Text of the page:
Local beaches open- tar balls normal

By George Miller

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Sign on Wooley and Harbor Blvd. Tuesday, 6-2-15. Photo: CitizensJournal.us

Since the Refugio oil spill, there have been millions of words written, alarms sounded, politicians moaning- and that’s good. We don’t want oil spills fouling our waters and wish to avoid recurrences. But, has this gone “overboard?” Although the spill was significant, even the largest in SoCal nearly a half century, it was very minor compared to the big 1969 Unocal event and will be cleaned up with few, if any permanent effects.

However, there have been reports of extraordinary “tar balls” on beaches south of the spill all the way down to LA. We went out and walked our local beaches at Oxnard Shores and Hollywood Beach and saw no cause for alarm, at least not there.

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Oxnard Shores Sunday. Tar balls are pretty typical of what we see much of the year. Photo: CitizensJournal.us

This is pretty much normal and what ends up on the bottom of our shoes when we’re not carefully watching where we’re walking. It goes with the territory in a region like ours which is subject to oil seepages. There was a report of tar balls from the size of a dime up to a dinner plate, which is larger than we saw here. On Friday, we ran a recent photo of Refugio Beach (below), which looked like it had tar just a bit heavier than the Oxnard Shores beach, above.

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Refugio oil spill, May, 2015. Photo: David Pu’u

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George Miller is Publisher of Citizensjournal.us and a “retired” operations management consultant, active in civic affairs, living in Oxnard.

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Quinn Fenwick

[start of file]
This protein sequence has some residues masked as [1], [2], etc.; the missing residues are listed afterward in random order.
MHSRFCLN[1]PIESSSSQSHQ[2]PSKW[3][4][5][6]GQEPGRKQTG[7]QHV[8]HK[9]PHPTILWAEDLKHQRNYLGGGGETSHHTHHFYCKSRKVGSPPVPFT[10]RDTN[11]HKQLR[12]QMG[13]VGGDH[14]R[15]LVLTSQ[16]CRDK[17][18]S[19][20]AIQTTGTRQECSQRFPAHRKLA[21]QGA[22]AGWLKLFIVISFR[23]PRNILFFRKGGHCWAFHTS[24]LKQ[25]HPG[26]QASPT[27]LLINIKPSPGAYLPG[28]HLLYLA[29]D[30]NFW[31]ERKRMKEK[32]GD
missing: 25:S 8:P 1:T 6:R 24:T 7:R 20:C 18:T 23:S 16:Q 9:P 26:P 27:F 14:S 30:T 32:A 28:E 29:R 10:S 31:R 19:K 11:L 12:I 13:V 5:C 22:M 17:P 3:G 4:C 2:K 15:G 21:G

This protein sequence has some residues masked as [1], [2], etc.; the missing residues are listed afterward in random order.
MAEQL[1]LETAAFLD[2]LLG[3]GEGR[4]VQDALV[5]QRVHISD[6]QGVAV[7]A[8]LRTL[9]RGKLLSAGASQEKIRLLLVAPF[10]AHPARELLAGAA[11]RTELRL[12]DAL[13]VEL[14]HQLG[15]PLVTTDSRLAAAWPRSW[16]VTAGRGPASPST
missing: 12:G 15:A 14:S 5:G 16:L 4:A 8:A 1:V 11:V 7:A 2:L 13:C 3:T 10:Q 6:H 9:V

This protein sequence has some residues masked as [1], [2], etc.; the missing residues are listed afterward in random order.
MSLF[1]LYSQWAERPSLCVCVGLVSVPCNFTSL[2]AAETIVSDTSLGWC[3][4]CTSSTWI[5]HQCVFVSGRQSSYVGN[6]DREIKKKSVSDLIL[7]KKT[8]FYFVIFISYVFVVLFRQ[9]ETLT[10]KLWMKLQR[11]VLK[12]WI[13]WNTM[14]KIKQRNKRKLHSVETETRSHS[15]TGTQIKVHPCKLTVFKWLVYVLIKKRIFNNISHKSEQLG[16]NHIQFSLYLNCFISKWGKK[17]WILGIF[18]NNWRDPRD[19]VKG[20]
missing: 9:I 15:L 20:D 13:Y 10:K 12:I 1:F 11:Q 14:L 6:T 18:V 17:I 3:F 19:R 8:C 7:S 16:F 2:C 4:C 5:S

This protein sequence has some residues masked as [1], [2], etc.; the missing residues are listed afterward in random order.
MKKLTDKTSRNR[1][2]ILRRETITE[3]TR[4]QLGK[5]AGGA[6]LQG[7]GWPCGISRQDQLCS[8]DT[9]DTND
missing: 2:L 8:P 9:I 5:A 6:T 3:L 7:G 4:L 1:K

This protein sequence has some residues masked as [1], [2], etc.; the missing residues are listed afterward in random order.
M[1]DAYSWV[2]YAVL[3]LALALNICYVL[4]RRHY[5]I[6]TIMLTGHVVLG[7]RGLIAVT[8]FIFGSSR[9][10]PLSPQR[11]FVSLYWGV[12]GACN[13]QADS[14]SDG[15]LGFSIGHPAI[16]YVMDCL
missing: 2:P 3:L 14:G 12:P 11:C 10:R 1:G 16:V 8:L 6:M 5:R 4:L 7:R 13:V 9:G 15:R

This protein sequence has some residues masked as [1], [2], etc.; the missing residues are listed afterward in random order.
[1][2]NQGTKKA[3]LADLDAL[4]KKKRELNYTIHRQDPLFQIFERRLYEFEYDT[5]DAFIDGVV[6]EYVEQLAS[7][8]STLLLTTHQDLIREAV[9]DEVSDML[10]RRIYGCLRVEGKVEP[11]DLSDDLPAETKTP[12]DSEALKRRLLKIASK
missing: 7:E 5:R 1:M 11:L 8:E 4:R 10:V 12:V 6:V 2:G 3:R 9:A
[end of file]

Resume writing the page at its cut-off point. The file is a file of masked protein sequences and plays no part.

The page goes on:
Quinn Fenwick
5 years ago

George,
I have to disagree with your reporting here. The oil on the beaches these last few days is hardly normal. I’ve lived on Pierpont for the last 35 years and am very familiar with the minor oil blobs we get due to a variety of factors. These last few days are entirely different.
If I had a way to post my photos you would see how they contrast with yours. Taken in the area of San Pedro at the beach in Ventura they show an apps 2 foot slick of oil that ran from San Pedro all the way to the Seaward jetty. This is no ‘normal’ event.
I’m amazed by the way you and others are so quick to try to minimize this event. Why is that?
I will say that the company has paid some individuals to come and clean the beach the last few days. Today there were apps 50 workers in protective gear in area from San Pedro jetty to Seaward jetty cleaning up the oil. They seem to have done a pretty good job as well.
My main point is this: why minimize this oil mess. Those of us concerned about the beaches are not looking for the responsible party to end fossil fuels as we all know it but rather simply clean up the mess that they made. Seems in fact that this is a pretty conservative ideal; exercise personal (or corporate) responsibility and deal with consequences of your actions.
And again, please don’t call this mess ‘normal’.
Regards,
Quinn Fenwick